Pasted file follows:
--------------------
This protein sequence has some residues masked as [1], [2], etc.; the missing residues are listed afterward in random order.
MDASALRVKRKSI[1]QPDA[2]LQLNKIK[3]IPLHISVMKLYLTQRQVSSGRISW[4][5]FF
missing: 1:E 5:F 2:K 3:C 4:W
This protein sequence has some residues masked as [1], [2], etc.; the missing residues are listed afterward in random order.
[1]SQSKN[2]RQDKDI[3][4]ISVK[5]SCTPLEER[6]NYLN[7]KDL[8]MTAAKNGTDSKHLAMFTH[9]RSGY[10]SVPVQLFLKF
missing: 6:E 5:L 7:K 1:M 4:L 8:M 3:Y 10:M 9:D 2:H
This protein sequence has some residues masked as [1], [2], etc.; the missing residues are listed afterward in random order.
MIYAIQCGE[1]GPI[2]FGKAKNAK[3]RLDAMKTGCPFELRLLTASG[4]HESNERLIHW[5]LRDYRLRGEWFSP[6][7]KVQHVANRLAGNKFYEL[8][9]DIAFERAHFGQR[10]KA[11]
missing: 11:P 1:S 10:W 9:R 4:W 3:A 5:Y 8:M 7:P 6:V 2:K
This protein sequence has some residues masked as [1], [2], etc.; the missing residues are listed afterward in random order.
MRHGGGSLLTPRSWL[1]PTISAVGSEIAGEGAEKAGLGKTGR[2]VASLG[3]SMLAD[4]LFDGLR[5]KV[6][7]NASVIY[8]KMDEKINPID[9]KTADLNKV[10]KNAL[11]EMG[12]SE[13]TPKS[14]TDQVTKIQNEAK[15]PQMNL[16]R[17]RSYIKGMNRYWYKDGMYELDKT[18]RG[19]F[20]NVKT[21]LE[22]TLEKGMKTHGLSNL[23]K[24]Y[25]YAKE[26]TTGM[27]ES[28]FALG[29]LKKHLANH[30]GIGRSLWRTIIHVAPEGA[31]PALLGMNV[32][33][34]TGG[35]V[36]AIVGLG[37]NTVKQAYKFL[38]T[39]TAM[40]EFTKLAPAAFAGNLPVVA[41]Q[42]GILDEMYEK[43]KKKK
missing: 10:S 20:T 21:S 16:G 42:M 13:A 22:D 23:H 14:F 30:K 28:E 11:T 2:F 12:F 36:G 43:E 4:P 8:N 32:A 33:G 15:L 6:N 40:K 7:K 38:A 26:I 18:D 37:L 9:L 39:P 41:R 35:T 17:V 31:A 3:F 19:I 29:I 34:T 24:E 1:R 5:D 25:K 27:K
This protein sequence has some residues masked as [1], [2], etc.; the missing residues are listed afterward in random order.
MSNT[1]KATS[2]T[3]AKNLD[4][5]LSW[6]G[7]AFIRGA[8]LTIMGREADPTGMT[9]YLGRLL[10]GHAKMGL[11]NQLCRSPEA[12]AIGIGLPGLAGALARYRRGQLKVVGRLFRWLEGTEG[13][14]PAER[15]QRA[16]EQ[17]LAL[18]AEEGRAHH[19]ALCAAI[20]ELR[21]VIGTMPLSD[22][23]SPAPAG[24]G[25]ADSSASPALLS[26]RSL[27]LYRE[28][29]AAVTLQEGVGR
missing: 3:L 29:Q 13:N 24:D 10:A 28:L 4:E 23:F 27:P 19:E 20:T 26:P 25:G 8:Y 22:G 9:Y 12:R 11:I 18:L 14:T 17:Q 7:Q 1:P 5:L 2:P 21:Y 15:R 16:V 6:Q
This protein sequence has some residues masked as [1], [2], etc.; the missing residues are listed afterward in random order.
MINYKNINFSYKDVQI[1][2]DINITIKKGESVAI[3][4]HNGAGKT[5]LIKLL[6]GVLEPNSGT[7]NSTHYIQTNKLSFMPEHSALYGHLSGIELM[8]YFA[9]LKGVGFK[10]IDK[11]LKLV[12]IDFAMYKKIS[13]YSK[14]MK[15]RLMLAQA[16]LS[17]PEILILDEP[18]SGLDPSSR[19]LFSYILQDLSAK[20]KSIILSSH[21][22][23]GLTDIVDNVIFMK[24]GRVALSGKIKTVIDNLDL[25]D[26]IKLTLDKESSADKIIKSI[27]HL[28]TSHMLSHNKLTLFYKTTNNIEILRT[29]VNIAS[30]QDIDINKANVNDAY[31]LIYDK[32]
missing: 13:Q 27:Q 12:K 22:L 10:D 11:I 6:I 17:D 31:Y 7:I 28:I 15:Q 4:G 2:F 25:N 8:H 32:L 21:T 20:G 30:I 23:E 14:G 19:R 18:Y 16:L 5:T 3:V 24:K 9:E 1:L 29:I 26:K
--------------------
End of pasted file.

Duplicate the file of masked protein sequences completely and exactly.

This protein sequence has some residues masked as [1], [2], etc.; the missing residues are listed afterward in random order.
MDASALRVKRKSI[1]QPDA[2]LQLNKIK[3]IPLHISVMKLYLTQRQVSSGRISW[4][5]FF
missing: 1:E 5:F 2:K 3:C 4:W
This protein sequence has some residues masked as [1], [2], etc.; the missing residues are listed afterward in random order.
[1]SQSKN[2]RQDKDI[3][4]ISVK[5]SCTPLEER[6]NYLN[7]KDL[8]MTAAKNGTDSKHLAMFTH[9]RSGY[10]SVPVQLFLKF
missing: 6:E 5:L 7:K 1:M 4:L 8:M 3:Y 10:M 9:D 2:H
This protein sequence has some residues masked as [1], [2], etc.; the missing residues are listed afterward in random order.
MIYAIQCGE[1]GPI[2]FGKAKNAK[3]RLDAMKTGCPFELRLLTASG[4]HESNERLIHW[5]LRDYRLRGEWFSP[6][7]KVQHVANRLAGNKFYEL[8][9]DIAFERAHFGQR[10]KA[11]
missing: 11:P 1:S 10:W 9:R 4:W 3:A 5:Y 8:M 7:P 6:V 2:K
This protein sequence has some residues masked as [1], [2], etc.; the missing residues are listed afterward in random order.
MRHGGGSLLTPRSWL[1]PTISAVGSEIAGEGAEKAGLGKTGR[2]VASLG[3]SMLAD[4]LFDGLR[5]KV[6][7]NASVIY[8]KMDEKINPID[9]KTADLNKV[10]KNAL[11]EMG[12]SE[13]TPKS[14]TDQVTKIQNEAK[15]PQMNL[16]R[17]RSYIKGMNRYWYKDGMYELDKT[18]RG[19]F[20]NVKT[21]LE[22]TLEKGMKTHGLSNL[23]K[24]Y[25]YAKE[26]TTGM[27]ES[28]FALG[29]LKKHLANH[30]GIGRSLWRTIIHVAPEGA[31]PALLGMNV[32][33][34]TGG[35]V[36]AIVGLG[37]NTVKQAYKFL[38]T[39]TAM[40]EFTKLAPAAFAGNLPVVA[41]Q[42]GILDEMYEK[43]KKKK
missing: 10:S 20:T 21:S 16:G 42:M 13:A 22:D 23:H 14:F 30:K 28:E 11:T 2:F 12:F 36:G 43:E 4:P 8:N 32:A 33:G 15:L 6:N 40:K 7:K 38:A 26:I 18:D 37:L 9:L 39:P 41:R 35:T 17:V 31:A 3:F 19:I 29:I 34:T 24:E 1:R 5:D 25:K 27:K
This protein sequence has some residues masked as [1], [2], etc.; the missing residues are listed afterward in random order.
MSNT[1]KATS[2]T[3]AKNLD[4][5]LSW[6]G[7]AFIRGA[8]LTIMGREADPTGMT[9]YLGRLL[10]GHAKMGL[11]NQLCRSPEA[12]AIGIGLPGLAGALARYRRGQLKVVGRLFRWLEGTEG[13][14]PAER[15]QRA[16]EQ[17]LAL[18]AEEGRAHH[19]ALCAAI[20]ELR[21]VIGTMPLSD[22][23]SPAPAG[24]G[25]ADSSASPALLS[26]RSL[27]LYRE[28][29]AAVTLQEGVGR
missing: 3:L 29:Q 13:N 24:D 10:A 28:L 4:E 23:F 27:P 19:E 20:T 26:P 25:G 8:Y 22:G 9:Y 12:R 11:I 18:L 14:T 17:Q 7:Q 1:P 5:L 2:P 21:Y 15:R 16:V 6:Q
This protein sequence has some residues masked as [1], [2], etc.; the missing residues are listed afterward in random order.
MINYKNINFSYKDVQI[1][2]DINITIKKGESVAI[3][4]HNGAGKT[5]LIKLL[6]GVLEPNSGT[7]NSTHYIQTNKLSFMPEHSALYGHLSGIELM[8]YFA[9]LKGVGFK[10]IDK[11]LKLV[12]IDFAMYKKIS[13]YSK[14]MK[15]RLMLAQA[16]LS[17]PEILILDEP[18]SGLDPSSR[19]LFSYILQDLSAK[20]KSIILSSH[21][22][23]GLTDIVDNVIFMK[24]GRVALSGKIKTVIDNLDL[25]D[26]IKLTLDKESSADKIIKSI[27]HL[28]TSHMLSHNKLTLFYKTTNNIEILRT[29]VNIAS[30]QDIDINKANVNDAY[31]LIYDK[32]
missing: 13:Q 27:Q 12:K 22:L 10:D 11:I 6:I 17:D 31:Y 7:I 28:I 15:Q 4:G 2:F 25:N 8:H 32:L 21:T 20:G 30:I 23:E 14:G 19:R 18:Y 16:L 5:T 3:V 24:K 9:E 1:L 29:I 26:K